Protecting Your Pup’s Paws: A Guide to Hot Weather Safety

Dog and Cat foot pads

Dogs, unlike humans, walk barefoot everywhere they go. Pavement, sand, and sometimes dirt can become unbearably hot, which can take a toll on our companions’ paw pads. By taking a few simple precautions, you can ensure your dog enjoys a safe and happy adventure outside each day!

How to Tell if It’s Too Hot

When heading out for a walk with your pet, ensure the ground isn’t too hot for their paws. A simple way to check is to place the back of your hand on the ground and hold it there for about 10 seconds. If it’s too hot for your hand, it’s too hot for your dog’s paws. Similarly, the temperature of the ground below is often much hotter than the air.

The Risks of Walking Without Protection

Burned/Torn/Cracked Paw Pads Hot surfaces like rocks, pavement, and debris can cause serious injuries to your dog’s paws, leading to burns, tears, and cracks. These injuries can not only be painful but could have long-term effects. You can tell if your pet’s paws have been burned, torn, or cracked with a few simple signs:

  • Excessive licking of the paws
  • Limping or favoring one leg
  • Blisters, redness, or inflammation on the paw pads

If you suspect your dog’s paws are burned, follow these steps to provide relief:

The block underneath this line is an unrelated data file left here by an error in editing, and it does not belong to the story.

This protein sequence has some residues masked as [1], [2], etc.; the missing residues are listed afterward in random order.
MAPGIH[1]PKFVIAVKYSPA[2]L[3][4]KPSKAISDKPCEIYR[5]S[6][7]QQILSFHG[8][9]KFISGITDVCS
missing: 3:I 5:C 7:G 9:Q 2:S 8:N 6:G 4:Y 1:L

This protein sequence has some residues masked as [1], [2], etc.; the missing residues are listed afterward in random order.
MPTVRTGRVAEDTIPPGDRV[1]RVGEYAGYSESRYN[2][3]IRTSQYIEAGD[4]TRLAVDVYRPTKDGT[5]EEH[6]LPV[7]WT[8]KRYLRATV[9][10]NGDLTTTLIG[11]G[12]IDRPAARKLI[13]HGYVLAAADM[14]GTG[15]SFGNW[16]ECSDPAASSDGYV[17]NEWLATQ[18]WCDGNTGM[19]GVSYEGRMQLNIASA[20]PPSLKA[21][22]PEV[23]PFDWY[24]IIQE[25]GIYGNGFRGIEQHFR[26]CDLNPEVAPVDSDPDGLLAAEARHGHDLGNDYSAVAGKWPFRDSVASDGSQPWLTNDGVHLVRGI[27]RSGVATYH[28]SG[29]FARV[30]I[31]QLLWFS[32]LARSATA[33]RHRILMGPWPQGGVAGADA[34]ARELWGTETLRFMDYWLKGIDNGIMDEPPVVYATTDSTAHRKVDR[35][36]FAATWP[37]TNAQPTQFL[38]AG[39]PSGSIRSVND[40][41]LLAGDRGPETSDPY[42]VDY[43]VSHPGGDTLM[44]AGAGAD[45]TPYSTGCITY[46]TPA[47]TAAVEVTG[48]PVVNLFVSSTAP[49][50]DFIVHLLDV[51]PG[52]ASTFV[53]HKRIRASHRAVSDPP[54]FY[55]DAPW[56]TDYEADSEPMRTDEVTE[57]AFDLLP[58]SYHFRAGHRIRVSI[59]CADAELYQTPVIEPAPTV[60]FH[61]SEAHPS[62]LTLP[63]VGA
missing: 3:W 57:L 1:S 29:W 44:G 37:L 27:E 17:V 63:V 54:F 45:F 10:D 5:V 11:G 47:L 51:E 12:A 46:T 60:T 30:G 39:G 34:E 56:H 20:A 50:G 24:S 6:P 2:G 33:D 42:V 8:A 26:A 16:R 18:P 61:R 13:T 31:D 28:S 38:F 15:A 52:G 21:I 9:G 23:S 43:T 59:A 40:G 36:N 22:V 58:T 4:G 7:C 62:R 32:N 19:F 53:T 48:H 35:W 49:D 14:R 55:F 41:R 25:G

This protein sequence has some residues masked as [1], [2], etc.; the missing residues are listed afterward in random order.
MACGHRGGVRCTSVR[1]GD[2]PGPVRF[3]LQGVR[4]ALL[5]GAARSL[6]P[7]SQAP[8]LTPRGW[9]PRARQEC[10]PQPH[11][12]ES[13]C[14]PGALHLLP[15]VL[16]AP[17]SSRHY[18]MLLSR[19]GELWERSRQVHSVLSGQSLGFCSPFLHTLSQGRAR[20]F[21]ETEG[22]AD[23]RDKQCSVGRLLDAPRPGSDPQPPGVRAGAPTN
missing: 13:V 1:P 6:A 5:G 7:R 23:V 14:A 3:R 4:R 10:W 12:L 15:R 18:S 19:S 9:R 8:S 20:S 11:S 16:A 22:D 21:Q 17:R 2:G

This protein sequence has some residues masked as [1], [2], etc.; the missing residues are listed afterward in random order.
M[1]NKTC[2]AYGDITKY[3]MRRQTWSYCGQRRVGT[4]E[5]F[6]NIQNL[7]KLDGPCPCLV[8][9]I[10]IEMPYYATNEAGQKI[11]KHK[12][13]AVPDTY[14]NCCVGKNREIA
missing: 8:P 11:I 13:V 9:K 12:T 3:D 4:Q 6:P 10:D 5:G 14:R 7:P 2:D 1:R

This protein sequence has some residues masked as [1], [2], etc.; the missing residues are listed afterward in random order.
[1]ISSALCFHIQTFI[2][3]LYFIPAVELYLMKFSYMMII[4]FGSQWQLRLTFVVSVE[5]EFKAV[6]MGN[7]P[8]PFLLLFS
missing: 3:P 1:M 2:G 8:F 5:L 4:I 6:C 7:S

• Cool the Affected Paws: Gently cool the paws under slow-running water. Ensure the water is cool, not ice-cold, to avoid further damage.
  • Protect the Paws: Bandage each affected paw. If you don’t have bandages, a clean sock can provide temporary protection until you can get proper care.

Air Temperature Vs. Pavement Temperature:

  • 77 degrees F = 125 degrees F
  • 86 degrees F = 135 degrees F
  • 87 degrees F = 143 degrees F

Overheating Dogs primarily regulate their body temperature through their paw pads and panting. When the ground is too hot, their paw pads can’t effectively cool them down, leading to overheating. This can result in hyperthermia or heat strokes, which can lead to more serious conditions. Easy ways to cool your overheated dog include:

  • Moving to a shaded or cooler area
  • Applying cool, wet towels to their body
    (Make sure to use cool water as opposed to ice cold. Rapid cooling can be just as dangerous to a pet’s health.)
  • Using a cooling vest

Options for Protection

To prevent paw injuries and overheating, consider these protective measures:

  • Dog Shoes, Socks, or Booties: These can provide a barrier between your dog’s paws and hot surfaces.
  • Paw Balms: Applying a balm can help keep moisture in the paw pads and prevent them from drying out and cracking quickly.
  • Carriers for Smaller Pups: Consider using shoulder harnesses or carriers to keep them off the hot ground.
  • Adjust Walking Times: Walk your dog early in the morning or late in the evening when temperatures are cooler.
  • Pavement Conditioning: Walk your dog on the pavement during cooler weather to help toughen their paw pads. This can build resistance to heat.

Things We Do to Offer Protection:

  • Shaded pavilions offer cooler areas for play and rest in our outdoor yards
  • Sprinklers and hoses in each yard and on our walkway cool down the turf and pavement
  • Freshly filled water buckets provide hydration and cooling
  • Pool time in our saltwater pool or kiddy pools provides opportunities to cool down and have fun!

Taking these precautions can help ensure that your dog stays safe and comfortable during the hot summer months. Remember, if it’s too hot for you, it’s definitely too hot for them.